Thanks for your comments. I had owned just a little of ISG and ISP, but started looking at all of the minibond issues in the 4th qtr. of last year and decided I would sell a few mutual funds and use the proceeds to concentrate on the international banks. I focused on BAC, HSBC, ING, and Dexia's sub FSA. I actually accelerated my purchases in March of this year and at one time I had 50% Of my IRA in just these securities. I stayed away from all traditional perferreds and bought only the retail bonds. What I was doing was not diversification, but concentration in securities that I hoped would offset the losses from the bear market. This was a risky proposition I know, but I thought it would work especially after seeing prices on many retail bonds fall below $10. I remember trying to buy FSAs in 1000 lots on limit orders. I didn't always succeed like I had hoped for. Nevertheless, I bought a ton of FSF for less than $10 each. However, my best purchases were in FSE and have a average unit cost of about $8
The best price changes I found were not in FSA, but in ING bonds. I started to calculate the daily price changes in FSA and ING and realized that the liquidity in the latter was superior. I still bought more of FSA bonds than ING simply because they had a higher credit rating.
I had my share of screw ups that I was trying to offset and that included owning shares in SLM and MBI. I got slaughtered in both. However, by going with the international bank strategy I more than offset these losses. As incredible as it may seem I'm up 27% year to date. In contrast, on March 31 I was down 5%. Never in my investment performance have I had such a fantastic turnaround. I need to start diversifying pronto even if it means buying those utility bonds that are only yielding 6%. Best of luck to you.
Tony, I bought into the INZ and ISG back a couple years ago after I first retired and spent lots of time learning about the preferred and exchange-traded debt markets. I had learned some in prior years, and now the likes of quantumonline really made the task of finding issues effortless. I figured some retirement monies investment in European issues would spread the risk. I wound up with outsize positions with those two before the "doodoo hit the fan" so I'm still well underwater, but decided that the Dutch government would step up to the plate, if necessary, just like every government in the western world if the firm was too big to fail. Ditto for Barclays, Duetsche Bank, Aegon, and half a dozen others that I had U.S. debts listed here. Like everyone else, I didn't think it likely that EVERYTHING would wind up in free fall.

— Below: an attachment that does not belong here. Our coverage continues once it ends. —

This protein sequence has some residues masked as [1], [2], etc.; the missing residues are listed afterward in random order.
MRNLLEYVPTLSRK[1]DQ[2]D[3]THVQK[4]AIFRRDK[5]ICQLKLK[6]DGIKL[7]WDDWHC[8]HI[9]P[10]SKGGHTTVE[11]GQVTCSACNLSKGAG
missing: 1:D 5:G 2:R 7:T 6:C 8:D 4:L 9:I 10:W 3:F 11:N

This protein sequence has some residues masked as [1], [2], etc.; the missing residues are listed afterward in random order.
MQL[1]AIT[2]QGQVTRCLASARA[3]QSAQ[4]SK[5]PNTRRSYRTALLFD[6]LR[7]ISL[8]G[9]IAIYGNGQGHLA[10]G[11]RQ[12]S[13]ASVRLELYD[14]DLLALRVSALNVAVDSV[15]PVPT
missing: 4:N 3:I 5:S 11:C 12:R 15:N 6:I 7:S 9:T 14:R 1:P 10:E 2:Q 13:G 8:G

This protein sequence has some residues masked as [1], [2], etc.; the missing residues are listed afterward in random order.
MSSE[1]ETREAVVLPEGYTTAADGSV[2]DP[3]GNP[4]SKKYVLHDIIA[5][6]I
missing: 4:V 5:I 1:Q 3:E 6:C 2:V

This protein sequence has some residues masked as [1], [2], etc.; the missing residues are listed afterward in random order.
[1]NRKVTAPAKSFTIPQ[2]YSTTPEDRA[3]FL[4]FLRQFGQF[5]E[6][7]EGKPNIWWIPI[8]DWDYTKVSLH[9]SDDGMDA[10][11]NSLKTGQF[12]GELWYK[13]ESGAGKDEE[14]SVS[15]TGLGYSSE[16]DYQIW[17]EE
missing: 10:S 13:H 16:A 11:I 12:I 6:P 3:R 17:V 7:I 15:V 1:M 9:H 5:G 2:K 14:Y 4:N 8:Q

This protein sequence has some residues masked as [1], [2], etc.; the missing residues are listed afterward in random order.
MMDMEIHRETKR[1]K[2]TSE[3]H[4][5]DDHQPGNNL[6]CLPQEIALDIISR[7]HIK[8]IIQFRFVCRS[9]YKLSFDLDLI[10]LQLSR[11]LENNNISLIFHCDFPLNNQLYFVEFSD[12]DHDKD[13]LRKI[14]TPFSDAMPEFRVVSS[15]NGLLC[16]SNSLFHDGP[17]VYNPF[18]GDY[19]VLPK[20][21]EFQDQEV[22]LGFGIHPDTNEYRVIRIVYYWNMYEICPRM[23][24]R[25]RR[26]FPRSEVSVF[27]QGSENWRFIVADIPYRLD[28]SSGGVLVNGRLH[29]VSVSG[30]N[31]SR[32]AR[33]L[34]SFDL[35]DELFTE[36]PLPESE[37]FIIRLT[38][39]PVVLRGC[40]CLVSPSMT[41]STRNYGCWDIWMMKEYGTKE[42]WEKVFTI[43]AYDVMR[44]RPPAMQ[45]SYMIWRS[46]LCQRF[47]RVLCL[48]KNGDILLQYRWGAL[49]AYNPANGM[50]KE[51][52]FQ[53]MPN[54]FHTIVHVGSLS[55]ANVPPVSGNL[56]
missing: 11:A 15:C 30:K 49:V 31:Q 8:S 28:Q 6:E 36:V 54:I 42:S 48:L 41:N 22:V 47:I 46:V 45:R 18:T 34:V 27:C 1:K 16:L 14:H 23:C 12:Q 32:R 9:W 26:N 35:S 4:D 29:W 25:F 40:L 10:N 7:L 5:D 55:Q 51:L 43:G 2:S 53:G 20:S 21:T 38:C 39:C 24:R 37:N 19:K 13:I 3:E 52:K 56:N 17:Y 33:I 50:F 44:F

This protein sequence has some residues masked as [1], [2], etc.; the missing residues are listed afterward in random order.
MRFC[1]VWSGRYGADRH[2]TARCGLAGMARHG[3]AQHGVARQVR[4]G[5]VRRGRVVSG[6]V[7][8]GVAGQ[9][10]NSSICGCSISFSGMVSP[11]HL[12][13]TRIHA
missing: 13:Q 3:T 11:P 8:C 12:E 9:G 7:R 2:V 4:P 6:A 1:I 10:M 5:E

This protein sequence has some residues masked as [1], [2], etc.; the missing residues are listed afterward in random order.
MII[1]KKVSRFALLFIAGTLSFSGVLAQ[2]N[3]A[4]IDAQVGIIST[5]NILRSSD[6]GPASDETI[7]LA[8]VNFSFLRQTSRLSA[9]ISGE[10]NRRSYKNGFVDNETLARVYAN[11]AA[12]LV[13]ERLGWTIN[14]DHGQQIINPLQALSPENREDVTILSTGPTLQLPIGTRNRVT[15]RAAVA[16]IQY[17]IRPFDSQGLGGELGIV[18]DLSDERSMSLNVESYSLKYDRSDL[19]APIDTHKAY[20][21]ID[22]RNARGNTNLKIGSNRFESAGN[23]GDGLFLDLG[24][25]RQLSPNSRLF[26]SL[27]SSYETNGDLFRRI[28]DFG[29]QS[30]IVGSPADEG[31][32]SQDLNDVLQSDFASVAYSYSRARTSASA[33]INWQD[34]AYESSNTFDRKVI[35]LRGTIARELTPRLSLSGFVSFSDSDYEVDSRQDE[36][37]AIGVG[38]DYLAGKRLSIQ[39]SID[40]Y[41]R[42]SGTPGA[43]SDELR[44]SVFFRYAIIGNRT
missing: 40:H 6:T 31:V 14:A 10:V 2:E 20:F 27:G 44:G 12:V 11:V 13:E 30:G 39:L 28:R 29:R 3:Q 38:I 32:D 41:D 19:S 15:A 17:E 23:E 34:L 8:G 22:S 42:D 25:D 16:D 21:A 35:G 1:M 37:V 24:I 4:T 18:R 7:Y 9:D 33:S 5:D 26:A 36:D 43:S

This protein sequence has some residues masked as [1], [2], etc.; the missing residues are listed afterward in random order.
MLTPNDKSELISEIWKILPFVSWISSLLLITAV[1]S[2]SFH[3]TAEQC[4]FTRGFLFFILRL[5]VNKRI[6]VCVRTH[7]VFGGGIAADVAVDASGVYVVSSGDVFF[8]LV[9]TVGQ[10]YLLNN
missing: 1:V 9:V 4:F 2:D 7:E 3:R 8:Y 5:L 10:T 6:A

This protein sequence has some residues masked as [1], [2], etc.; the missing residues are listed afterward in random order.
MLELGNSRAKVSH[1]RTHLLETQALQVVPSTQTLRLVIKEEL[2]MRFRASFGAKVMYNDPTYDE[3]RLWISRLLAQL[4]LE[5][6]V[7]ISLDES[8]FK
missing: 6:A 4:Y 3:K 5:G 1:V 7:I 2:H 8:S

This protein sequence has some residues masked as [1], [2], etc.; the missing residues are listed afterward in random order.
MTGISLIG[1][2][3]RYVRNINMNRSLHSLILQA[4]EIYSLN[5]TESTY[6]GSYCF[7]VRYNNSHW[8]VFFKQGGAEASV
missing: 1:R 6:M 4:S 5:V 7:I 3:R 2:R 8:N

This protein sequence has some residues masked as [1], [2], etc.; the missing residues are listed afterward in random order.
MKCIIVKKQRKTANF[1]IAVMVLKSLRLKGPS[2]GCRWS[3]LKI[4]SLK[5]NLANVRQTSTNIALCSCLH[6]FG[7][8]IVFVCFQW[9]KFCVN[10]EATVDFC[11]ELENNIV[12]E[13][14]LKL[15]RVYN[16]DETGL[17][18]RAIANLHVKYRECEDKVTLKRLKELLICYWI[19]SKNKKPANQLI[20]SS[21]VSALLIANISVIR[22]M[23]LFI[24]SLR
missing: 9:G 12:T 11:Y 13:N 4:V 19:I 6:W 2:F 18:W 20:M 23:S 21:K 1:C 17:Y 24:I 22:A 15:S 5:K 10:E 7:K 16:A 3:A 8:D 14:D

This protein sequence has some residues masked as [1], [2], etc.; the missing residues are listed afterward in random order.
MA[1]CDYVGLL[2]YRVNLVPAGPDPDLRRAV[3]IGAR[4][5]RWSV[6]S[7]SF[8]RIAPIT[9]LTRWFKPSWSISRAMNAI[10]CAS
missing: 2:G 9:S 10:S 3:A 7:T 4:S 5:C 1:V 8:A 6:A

Thank goodness for Barron's and skeptical eye on the prognosis for FNM and FRE, and looked a game changer was in the works so sold SLM issues at a considerable loss, as well as a lot of weaker reit preferreds, various GMs, a couple MLPs, and everything else I thought might not survive without a 12 to 24 deep freeze. But being a self-taught market junkie meant that the "babies were being thrown out with bath water" and since last fall the opportunities were almost endless if I were willing to hold my breath and take whats left of very dwindling retirement money. New positions in LOTS of various-rate debt issues with 4% minimum floors, new positions in reit preffereds, and anything survivable while 70% off. AGO was one of the first.
I guess I'm rambling, sorry 'bout that, but I would have bought more of the ING debt but I already had 6000+, still under water, but paying the bills. At the time I don't think I dug up the difference between the perpetual and the hybrid. I have not yet reconsidered looking into SLM, but filled up with outsized positions in AGO & AIG subsidiaries.
I haven't read John Mauldin's email in some time. I used to read it, but had a hard time using it for investment ideas. He's pretty much the "big picture" kind of guy. I wish he had been more specific about the European banking problem. I'd like to have seen him name the banks that were the most problematic. If he had said something negative about HSBC, for instance, I might have sold some or all of HTB and HTN.
Tony, Rusty, and Jim:
I have read quite a bit about Europe in general and more specifically the European banks being in worse shape than their US counterparts. It just so happens that John Mauldin touched on this issue in this past Friday's issue of Thoughts From the Front Line. If you invest in European bank bonds, I think it might be worth your time to read.
Thanks for your thoughts. I too have done well with ING bonds. I over-allocated to them and will have to sell some of them in the near future. They equal 13% of my total portfolio which is far too high. Yeah, I know, I over did it, but I saw ING as a good way to make up for the losses I had last year. I gambled and it paid off. I really hope I never find myself in these circumstances again.